What we can learn from an ocean extinction of 252 million years



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Kilauea lava in Hawaii flows into the ocean. I took this photo in October 2017. (Hawaii, United States) Marc Szeglat | Unsplash

Approximately 252 million years ago, when the continents were still merged like Pangea, our planet experienced a unparalleled loss of plant and animal life. While the mechanism for this & nbsp;"Great Permian Extinction"& nbsp; (where & nbsp;70% of terrestrial species died) & nbsp;has been largely unknown, & nbsp;a new study& nbsp; found that the disappearance of & nbsp;96% of marine life& nbsp;may have been due to hot oceans and low oxygen consumption. To reach this conclusion, the study innovatively combined the fossil record, experiments involving animal physiology, and state-of-the-art ocean models.

"Permian extinction was the perfect storm of catastrophic events, with carbon dioxide emissions and subsequent global warming accounting for 95 percent of all species on Earth," & nbsp; say Veronica Padilla Vriesman, a doctoral student in geology at the University of California, Davis, studying past changes in the ocean environment using archaeological shells. "The Earth has become a huge dead zone in a geologically short period of time. Recovery after extinction took millions of years, forever altering Earth's biota."

While oceanic and atmospheric conditions during Permian Period were similar to those of today, a series of intense volcanic eruptions in Siberia expelled large volumes of greenhouse gases in the atmosphere. Carbon dioxide levels were almost 12 times higher than those that are & nbsp;today, thus involving the Earth in a thick blanket that holds the heat. The authors determined that the Permian oceans heated by & nbsp; 20 & F; 11 & degrees;& nbsp; and lost up to 80% of the oxygen they contained (when the ocean temperature rises, they lose their ability to maintain oxygen). In addition, & nbsp;the waters closer to the seabed were completely devoid of oxygen.

To understand the impact of these stressful conditions on the animals that lived in the oceans at the end of the Permian Period, the authors referenced laboratory studies that tested the responses of 61 modern marine animals to changes in temperature and oxygen levels. They specifically selected animals that evolved under conditions similar to extinct species, such as corals, mollusks, and sharks.

The authors found that hot, low-oxygen water was the main source of extinction in the Permian oceans. With rising ocean temperatures, the metabolism of many marine creatures will have accelerated. However, deprived oceans of oxygen were probably unable to meet the physiological needs of Permian plants and animals by suffocating them, while carbon dioxide emissions from Siberia volcanoes may have dissolved in the sea water & nbsp;making the oceans more acidic& nbsp; and & nbsp;contributed to the loss of some species, warming and loss of oxygen are considered the main drivers of this massive death.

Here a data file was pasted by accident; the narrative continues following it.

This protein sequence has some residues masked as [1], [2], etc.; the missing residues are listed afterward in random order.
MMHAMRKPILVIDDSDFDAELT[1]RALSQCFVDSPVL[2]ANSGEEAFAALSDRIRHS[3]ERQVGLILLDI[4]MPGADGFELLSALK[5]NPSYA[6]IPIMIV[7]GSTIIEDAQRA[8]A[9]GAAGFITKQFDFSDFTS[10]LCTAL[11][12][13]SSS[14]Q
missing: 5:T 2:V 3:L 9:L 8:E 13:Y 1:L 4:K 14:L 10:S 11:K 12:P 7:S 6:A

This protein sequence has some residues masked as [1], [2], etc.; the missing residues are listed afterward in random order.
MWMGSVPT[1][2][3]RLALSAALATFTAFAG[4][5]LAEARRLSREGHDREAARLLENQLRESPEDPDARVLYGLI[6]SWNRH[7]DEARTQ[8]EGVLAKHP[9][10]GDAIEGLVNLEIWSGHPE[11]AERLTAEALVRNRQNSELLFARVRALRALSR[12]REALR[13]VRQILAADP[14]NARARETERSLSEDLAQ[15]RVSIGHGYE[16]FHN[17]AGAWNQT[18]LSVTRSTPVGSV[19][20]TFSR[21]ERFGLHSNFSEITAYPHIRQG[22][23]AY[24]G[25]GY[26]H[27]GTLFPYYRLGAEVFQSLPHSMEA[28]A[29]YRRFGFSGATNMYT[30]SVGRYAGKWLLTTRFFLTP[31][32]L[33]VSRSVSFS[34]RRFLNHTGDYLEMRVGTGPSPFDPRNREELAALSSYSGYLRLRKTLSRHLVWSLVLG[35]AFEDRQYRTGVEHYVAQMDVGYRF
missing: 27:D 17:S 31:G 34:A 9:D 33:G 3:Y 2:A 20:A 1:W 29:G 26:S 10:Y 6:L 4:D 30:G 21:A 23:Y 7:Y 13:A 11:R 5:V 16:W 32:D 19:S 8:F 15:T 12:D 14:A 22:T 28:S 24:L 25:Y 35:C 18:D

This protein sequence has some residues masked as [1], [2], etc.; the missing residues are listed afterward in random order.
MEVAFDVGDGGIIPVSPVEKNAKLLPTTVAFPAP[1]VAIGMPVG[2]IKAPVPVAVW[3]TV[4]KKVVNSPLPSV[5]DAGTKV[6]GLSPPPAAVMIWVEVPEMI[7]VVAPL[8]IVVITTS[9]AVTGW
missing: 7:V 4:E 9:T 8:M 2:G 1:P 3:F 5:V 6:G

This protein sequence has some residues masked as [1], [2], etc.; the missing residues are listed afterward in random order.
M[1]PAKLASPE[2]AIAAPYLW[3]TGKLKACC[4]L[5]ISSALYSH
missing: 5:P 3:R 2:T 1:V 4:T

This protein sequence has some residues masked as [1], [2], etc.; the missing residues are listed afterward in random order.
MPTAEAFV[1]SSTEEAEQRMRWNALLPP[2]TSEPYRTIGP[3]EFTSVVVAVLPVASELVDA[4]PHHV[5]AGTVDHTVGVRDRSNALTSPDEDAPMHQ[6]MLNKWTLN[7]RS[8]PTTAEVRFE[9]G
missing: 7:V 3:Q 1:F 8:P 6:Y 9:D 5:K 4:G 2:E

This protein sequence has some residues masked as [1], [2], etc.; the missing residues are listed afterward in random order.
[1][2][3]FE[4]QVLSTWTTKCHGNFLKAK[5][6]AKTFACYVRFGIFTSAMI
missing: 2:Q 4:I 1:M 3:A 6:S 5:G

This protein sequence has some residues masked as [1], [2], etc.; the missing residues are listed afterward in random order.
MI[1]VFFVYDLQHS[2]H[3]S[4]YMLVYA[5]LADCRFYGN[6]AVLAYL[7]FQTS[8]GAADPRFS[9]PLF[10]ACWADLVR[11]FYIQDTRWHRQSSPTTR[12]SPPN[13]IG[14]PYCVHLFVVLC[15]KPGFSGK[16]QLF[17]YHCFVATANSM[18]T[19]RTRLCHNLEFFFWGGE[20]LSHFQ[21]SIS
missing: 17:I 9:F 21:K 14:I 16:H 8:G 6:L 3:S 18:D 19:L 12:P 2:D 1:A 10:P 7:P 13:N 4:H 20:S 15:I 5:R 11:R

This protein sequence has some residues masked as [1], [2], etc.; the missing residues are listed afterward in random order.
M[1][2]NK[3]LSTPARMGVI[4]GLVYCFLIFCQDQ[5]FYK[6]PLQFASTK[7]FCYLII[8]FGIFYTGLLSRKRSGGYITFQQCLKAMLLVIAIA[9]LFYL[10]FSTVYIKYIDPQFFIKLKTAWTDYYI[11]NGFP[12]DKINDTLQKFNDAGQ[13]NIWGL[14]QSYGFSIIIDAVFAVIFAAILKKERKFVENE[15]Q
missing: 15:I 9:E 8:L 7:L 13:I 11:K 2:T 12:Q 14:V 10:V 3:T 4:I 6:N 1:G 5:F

In addition, species in the tropics did not suffer as much as species found in colder waters near the poles. This is probably because the marine life closest to the equator has evolved to survive in warm and tropical waters.

"As the metabolisms of tropical organisms were already adapted to reasonably warm conditions and low oxygen, they could move away from the tropics and find the same conditions elsewhere, said co-author Dr. Curtis Deutsch& nbsp; "But if an organism were adapted to a cold, oxygen-rich environment, these conditions would cease to exist in shallow oceans."

In this photo of May 9, 2016, shellfish washed ashore covers the coast at Cucao, on the island of Chiloé, Chile. The government has declared an emergency zone along southern Chile and in Chiloé since it deals with the worst ever done in the country. "red tide," which can be lethal to fish and other marine forms with a toxin that paralyzes the central nervous system. The consumption of shellfish from red tide areas can also poison humans. (Photo AP / Esteban Felix)ASSOCIATED PRESSURE

This 252 million year-old ocean-going extinction event can provide some insight into the consequences of modern man-made changes in the climate and oceans of the Earth. & Nbsp;currently& nbsp; at the Anthropocene (the human age)the levels of carbon dioxide are higher than in 15 million years and the planet is the hottest in 120,000 years. In addition, & nbsp;if greenhouse gas emissions continue at their current rate, then ocean waters close to the surface could be 20% warmer than at the end of the Permian period until the year 2100 (and up to 50% as hot& nbsp; until the year 2300).

According to Padilla Vriesman, & nbsp; "We can see the advance of the final-Permian extinction as an analogue of what we are seeing on Earth today. Humans – rather than volcanoes – are provoking a global event with alarming characteristics similar to those leading to end of the Permian. "